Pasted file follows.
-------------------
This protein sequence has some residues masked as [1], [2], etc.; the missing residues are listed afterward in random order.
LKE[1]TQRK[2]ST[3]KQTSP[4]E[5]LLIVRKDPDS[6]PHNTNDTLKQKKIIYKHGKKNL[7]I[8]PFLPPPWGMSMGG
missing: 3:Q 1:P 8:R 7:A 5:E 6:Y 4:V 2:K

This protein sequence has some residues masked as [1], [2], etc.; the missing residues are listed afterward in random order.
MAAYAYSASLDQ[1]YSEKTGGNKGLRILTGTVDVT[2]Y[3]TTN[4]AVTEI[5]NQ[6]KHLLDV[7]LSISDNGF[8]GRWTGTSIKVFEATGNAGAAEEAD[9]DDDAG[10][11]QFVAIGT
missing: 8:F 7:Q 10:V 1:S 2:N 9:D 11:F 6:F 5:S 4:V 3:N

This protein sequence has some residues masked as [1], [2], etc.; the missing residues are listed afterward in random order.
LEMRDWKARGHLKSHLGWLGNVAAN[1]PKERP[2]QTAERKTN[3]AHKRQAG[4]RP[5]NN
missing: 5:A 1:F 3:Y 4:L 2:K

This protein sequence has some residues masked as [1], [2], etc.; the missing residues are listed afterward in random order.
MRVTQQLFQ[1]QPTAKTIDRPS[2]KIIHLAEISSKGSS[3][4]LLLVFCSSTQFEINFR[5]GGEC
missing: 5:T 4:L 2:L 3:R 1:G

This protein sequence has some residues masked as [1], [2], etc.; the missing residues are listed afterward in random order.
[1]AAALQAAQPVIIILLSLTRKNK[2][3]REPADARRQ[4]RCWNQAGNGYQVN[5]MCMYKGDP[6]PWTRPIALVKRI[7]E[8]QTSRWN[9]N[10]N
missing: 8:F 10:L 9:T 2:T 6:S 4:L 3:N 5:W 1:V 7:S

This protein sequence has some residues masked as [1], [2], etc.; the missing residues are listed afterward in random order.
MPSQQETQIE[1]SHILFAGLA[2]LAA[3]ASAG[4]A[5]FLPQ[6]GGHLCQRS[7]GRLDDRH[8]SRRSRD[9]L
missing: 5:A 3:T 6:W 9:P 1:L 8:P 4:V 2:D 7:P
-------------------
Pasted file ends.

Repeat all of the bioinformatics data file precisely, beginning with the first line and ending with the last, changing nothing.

This protein sequence has some residues masked as [1], [2], etc.; the missing residues are listed afterward in random order.
LKE[1]TQRK[2]ST[3]KQTSP[4]E[5]LLIVRKDPDS[6]PHNTNDTLKQKKIIYKHGKKNL[7]I[8]PFLPPPWGMSMGG
missing: 3:Q 1:P 8:R 7:A 5:E 6:Y 4:V 2:K

This protein sequence has some residues masked as [1], [2], etc.; the missing residues are listed afterward in random order.
MAAYAYSASLDQ[1]YSEKTGGNKGLRILTGTVDVT[2]Y[3]TTN[4]AVTEI[5]NQ[6]KHLLDV[7]LSISDNGF[8]GRWTGTSIKVFEATGNAGAAEEAD[9]DDDAG[10][11]QFVAIGT
missing: 8:F 7:Q 10:V 1:S 2:N 9:D 11:F 6:F 5:S 4:V 3:N

This protein sequence has some residues masked as [1], [2], etc.; the missing residues are listed afterward in random order.
LEMRDWKARGHLKSHLGWLGNVAAN[1]PKERP[2]QTAERKTN[3]AHKRQAG[4]RP[5]NN
missing: 5:A 1:F 3:Y 4:L 2:K

This protein sequence has some residues masked as [1], [2], etc.; the missing residues are listed afterward in random order.
MRVTQQLFQ[1]QPTAKTIDRPS[2]KIIHLAEISSKGSS[3][4]LLLVFCSSTQFEINFR[5]GGEC
missing: 5:T 4:L 2:L 3:R 1:G

This protein sequence has some residues masked as [1], [2], etc.; the missing residues are listed afterward in random order.
[1]AAALQAAQPVIIILLSLTRKNK[2][3]REPADARRQ[4]RCWNQAGNGYQVN[5]MCMYKGDP[6]PWTRPIALVKRI[7]E[8]QTSRWN[9]N[10]N
missing: 8:F 10:L 9:T 2:T 6:S 4:L 3:N 5:W 1:V 7:S

This protein sequence has some residues masked as [1], [2], etc.; the missing residues are listed afterward in random order.
MPSQQETQIE[1]SHILFAGLA[2]LAA[3]ASAG[4]A[5]FLPQ[6]GGHLCQRS[7]GRLDDRH[8]SRRSRD[9]L
missing: 5:A 3:T 6:W 9:P 1:L 8:P 4:V 2:D 7:P